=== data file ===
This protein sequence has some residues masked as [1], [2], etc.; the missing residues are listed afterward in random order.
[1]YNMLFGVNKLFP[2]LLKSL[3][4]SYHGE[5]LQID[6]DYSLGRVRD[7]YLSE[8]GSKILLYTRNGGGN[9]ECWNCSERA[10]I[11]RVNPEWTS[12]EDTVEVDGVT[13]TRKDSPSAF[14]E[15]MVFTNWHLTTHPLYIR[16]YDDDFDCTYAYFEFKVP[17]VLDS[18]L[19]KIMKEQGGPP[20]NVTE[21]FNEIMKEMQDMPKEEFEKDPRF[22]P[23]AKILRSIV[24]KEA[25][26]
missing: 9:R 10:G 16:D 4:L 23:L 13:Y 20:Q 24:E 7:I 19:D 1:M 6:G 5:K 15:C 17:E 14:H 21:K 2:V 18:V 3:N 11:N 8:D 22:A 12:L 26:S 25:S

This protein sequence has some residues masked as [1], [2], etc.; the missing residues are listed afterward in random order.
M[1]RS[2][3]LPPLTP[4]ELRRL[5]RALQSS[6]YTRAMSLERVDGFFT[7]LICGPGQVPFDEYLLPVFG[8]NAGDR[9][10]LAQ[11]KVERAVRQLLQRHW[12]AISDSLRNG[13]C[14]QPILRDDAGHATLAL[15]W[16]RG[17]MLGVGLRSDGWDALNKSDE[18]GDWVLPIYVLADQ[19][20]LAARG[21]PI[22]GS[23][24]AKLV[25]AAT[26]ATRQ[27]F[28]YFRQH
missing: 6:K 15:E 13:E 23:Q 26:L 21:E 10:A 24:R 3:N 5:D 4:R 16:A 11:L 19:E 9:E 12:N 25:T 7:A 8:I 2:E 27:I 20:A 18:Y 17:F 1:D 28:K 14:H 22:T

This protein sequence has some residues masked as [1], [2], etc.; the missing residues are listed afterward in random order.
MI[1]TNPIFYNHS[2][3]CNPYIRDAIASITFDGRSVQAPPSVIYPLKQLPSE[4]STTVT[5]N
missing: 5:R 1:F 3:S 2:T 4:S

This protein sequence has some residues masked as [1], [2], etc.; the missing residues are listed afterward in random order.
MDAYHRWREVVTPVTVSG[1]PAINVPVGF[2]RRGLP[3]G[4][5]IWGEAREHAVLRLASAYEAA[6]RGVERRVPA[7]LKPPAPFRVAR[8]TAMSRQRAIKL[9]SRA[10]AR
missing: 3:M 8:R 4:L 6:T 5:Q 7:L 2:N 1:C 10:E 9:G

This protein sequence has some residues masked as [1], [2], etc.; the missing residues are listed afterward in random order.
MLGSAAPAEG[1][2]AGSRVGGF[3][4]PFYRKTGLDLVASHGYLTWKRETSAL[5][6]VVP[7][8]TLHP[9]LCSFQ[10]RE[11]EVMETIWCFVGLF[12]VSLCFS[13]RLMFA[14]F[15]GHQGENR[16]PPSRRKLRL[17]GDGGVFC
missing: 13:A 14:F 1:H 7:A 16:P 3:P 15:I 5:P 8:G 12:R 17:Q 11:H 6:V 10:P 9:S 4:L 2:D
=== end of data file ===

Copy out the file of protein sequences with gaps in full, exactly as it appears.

This protein sequence has some residues masked as [1], [2], etc.; the missing residues are listed afterward in random order.
[1]YNMLFGVNKLFP[2]LLKSL[3][4]SYHGE[5]LQID[6]DYSLGRVRD[7]YLSE[8]GSKILLYTRNGGGN[9]ECWNCSERA[10]I[11]RVNPEWTS[12]EDTVEVDGVT[13]TRKDSPSAF[14]E[15]MVFTNWHLTTHPLYIR[16]YDDDFDCTYAYFEFKVP[17]VLDS[18]L[19]KIMKEQGGPP[20]NVTE[21]FNEIMKEMQDMPKEEFEKDPRF[22]P[23]AKILRSIV[24]KEA[25][26]
missing: 9:R 10:G 16:D 4:L 23:L 13:Y 20:Q 24:E 7:I 19:D 1:M 6:G 5:K 15:C 17:E 14:H 21:K 2:V 18:V 3:N 11:N 8:D 22:A 12:L 26:S 25:S

This protein sequence has some residues masked as [1], [2], etc.; the missing residues are listed afterward in random order.
M[1]RS[2][3]LPPLTP[4]ELRRL[5]RALQSS[6]YTRAMSLERVDGFFT[7]LICGPGQVPFDEYLLPVFG[8]NAGDR[9][10]LAQ[11]KVERAVRQLLQRHW[12]AISDSLRNG[13]C[14]QPILRDDAGHATLAL[15]W[16]RG[17]MLGVGLRSDGWDALNKSDE[18]GDWVLPIYVLADQ[19][20]LAARG[21]PI[22]GS[23][24]AKLV[25]AAT[26]ATRQ[27]F[28]YFRQH
missing: 6:K 15:E 13:E 23:Q 26:L 21:E 10:A 24:R 3:N 5:D 4:R 16:A 11:L 19:E 9:E 12:N 25:T 7:A 8:I 2:E 27:I 20:A 18:Y 17:F 1:D 28:K 14:H 22:T

This protein sequence has some residues masked as [1], [2], etc.; the missing residues are listed afterward in random order.
MI[1]TNPIFYNHS[2][3]CNPYIRDAIASITFDGRSVQAPPSVIYPLKQLPSE[4]STTVT[5]N
missing: 5:R 1:F 3:S 2:T 4:S

This protein sequence has some residues masked as [1], [2], etc.; the missing residues are listed afterward in random order.
MDAYHRWREVVTPVTVSG[1]PAINVPVGF[2]RRGLP[3]G[4][5]IWGEAREHAVLRLASAYEAA[6]RGVERRVPA[7]LKPPAPFRVAR[8]TAMSRQRAIKL[9]SRA[10]AR
missing: 3:M 8:R 4:L 6:T 5:Q 7:L 2:N 1:C 10:E 9:G

This protein sequence has some residues masked as [1], [2], etc.; the missing residues are listed afterward in random order.
MLGSAAPAEG[1][2]AGSRVGGF[3][4]PFYRKTGLDLVASHGYLTWKRETSAL[5][6]VVP[7][8]TLHP[9]LCSFQ[10]RE[11]EVMETIWCFVGLF[12]VSLCFS[13]RLMFA[14]F[15]GHQGENR[16]PPSRRKLRL[17]GDGGVFC
missing: 13:A 14:F 1:H 7:A 16:P 3:P 15:I 5:P 8:G 12:R 17:Q 11:H 6:V 10:P 9:S 4:L 2:D